What creates ripples like undulating patterns of sand in the desert?

Ripple marks are examples of a bedform that refers to piles of material that build up as the wind blows them across the ground. Wind, however, isn’t the only catalyst, though, as any fluid would do. That’s why you can also feel sand ripples at the bottom of lakes, streams, and sea.

These undulating patterns of sands in the desert are typically 1 to 2 centimeters wide. However, they form quite differently from bigger dunes, another type of bedform – sand ripples are in a different league.

Ripple marks go into a process of saltation. It is the movement of particles through fluid, such as wind or water. In the desert, sand bounces across the ground. As the sand grains strike the ground, they force sand particles on the surface to recoil a few centimeters.

Particles on the smaller cavities on the ground are generally protected from these striking sand grains and remain in their position. Those that are exposed are affected more in the process. They then create ridges perpendicular to where the wind is blowing, and each mark is nearly equidistant from both sides.

Sand ripples can also be found on beaches during windy days, though they develop and disintegrate quickly, in a few minutes to a couple of hours. They are typically helpful in gauging wind directions. Their massive counterparts, the dunes, on the other hand, are useful in finding how the wind was in the last few months of years. Large ones can tell wind directions from the previous decades or millenium.

Ripple marks can be classified based on the patterns they make. Straight ripples have layers or ridges that go in the same locations, implying that there is a unidirectional flow of the wind or current. On the other hand, sinuous ripples cause wavy or curvy ridges caused by the bi-directional flow of current, like what we feel on the beach floor.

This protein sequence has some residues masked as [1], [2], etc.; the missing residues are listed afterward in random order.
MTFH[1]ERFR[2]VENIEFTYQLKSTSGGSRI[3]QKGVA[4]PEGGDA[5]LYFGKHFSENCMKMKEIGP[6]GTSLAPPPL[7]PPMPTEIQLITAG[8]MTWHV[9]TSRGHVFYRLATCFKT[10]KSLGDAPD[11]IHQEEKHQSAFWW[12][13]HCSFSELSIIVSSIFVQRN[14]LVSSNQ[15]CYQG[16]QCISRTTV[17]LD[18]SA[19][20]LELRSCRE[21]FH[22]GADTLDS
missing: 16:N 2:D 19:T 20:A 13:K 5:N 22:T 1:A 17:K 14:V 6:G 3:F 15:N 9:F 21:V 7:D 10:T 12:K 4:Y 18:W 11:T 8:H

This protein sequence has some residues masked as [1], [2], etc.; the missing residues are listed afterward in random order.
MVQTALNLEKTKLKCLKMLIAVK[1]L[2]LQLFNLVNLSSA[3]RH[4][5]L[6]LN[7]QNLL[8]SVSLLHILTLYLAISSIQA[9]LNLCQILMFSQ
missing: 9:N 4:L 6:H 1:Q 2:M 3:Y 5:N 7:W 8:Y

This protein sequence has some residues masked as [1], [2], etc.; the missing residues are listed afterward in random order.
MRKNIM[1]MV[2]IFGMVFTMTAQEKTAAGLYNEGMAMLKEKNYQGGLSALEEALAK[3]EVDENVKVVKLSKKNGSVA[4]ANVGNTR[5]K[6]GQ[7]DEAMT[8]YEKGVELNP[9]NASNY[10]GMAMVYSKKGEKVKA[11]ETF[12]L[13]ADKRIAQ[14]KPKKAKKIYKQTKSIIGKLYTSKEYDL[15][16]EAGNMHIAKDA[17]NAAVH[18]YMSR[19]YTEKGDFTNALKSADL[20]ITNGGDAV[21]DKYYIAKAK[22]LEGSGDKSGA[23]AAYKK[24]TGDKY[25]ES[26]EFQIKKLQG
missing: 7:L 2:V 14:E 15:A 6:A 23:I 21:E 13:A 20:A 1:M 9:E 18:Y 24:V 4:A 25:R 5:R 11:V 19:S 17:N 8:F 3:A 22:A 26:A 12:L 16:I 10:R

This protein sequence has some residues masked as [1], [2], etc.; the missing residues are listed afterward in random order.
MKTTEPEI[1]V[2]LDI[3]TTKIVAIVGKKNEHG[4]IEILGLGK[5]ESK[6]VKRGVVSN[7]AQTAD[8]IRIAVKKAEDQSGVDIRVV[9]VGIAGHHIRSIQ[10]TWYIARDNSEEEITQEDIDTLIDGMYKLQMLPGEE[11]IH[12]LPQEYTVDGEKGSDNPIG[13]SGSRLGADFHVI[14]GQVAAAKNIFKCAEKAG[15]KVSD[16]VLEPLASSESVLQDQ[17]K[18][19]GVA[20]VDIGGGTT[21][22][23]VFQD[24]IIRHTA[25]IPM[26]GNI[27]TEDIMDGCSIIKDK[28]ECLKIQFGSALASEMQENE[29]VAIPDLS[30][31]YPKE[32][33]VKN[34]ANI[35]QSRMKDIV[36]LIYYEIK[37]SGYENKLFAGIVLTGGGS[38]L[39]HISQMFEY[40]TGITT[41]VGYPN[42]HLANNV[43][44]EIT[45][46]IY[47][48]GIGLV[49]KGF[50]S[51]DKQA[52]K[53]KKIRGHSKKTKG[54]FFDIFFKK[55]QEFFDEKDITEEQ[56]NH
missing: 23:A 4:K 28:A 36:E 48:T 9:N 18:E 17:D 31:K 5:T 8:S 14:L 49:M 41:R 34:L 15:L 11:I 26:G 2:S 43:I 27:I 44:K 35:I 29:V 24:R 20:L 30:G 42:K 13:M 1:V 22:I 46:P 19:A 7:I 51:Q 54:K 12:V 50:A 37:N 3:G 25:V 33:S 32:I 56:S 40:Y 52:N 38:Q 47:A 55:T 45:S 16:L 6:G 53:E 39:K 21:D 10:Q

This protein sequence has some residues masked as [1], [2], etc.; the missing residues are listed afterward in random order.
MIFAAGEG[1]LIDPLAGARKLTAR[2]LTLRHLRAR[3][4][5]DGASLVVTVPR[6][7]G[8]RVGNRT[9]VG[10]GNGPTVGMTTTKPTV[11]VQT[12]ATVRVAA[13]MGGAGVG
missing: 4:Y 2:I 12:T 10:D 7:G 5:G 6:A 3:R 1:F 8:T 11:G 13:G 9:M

In terms of grain sets, ripples marks can be classified into mega ripples, giant ripples, or coarse-grained ripples. Some sets transport and create marks from sand-sized grains, which are typically 0.1 to 1 millimeter in diameter. Other sets contain larger grains, whose diameter can vary from millimeters and even to centimeters.

Coarse-grained ripples that have uneven sizes of grains work in the same manner sand ripples in the desert do. The difference is that larger grains tend not to be bounced off by impacting sand grains. Instead, larger and heftier grains get poked each time and are slowly transported each time the wind blows along the ground. Geologists refer to this process as creep motion or the gradual movement of particles in the steady surface flow.

If the wind or water isn’t strong enough to nudge the larger grains, they tend to stay put on the surface of the ripples. Thus, serving as a shield and preventing erosion. Some recent fieldwork showed that some ripples never move their particles at all. The larger grains sitting on the surface tend to get heftier, preventing the wind from pushing the ripple downwind.

However, if no large grains are present, desert erosion or advancement can be avoided by planting shrubs and trees with broad foliages along the edges of the sandy ground. They can serve as windbreakers and produce the first form of greenbelt, and soon enough, other rows of vegetation will follow. Thus, preventing the expansion of the desert, containing its core, and allowing us to continue being amused by its eccentric beauty.

More Readings:

Ripple Marks (Wikipedia)

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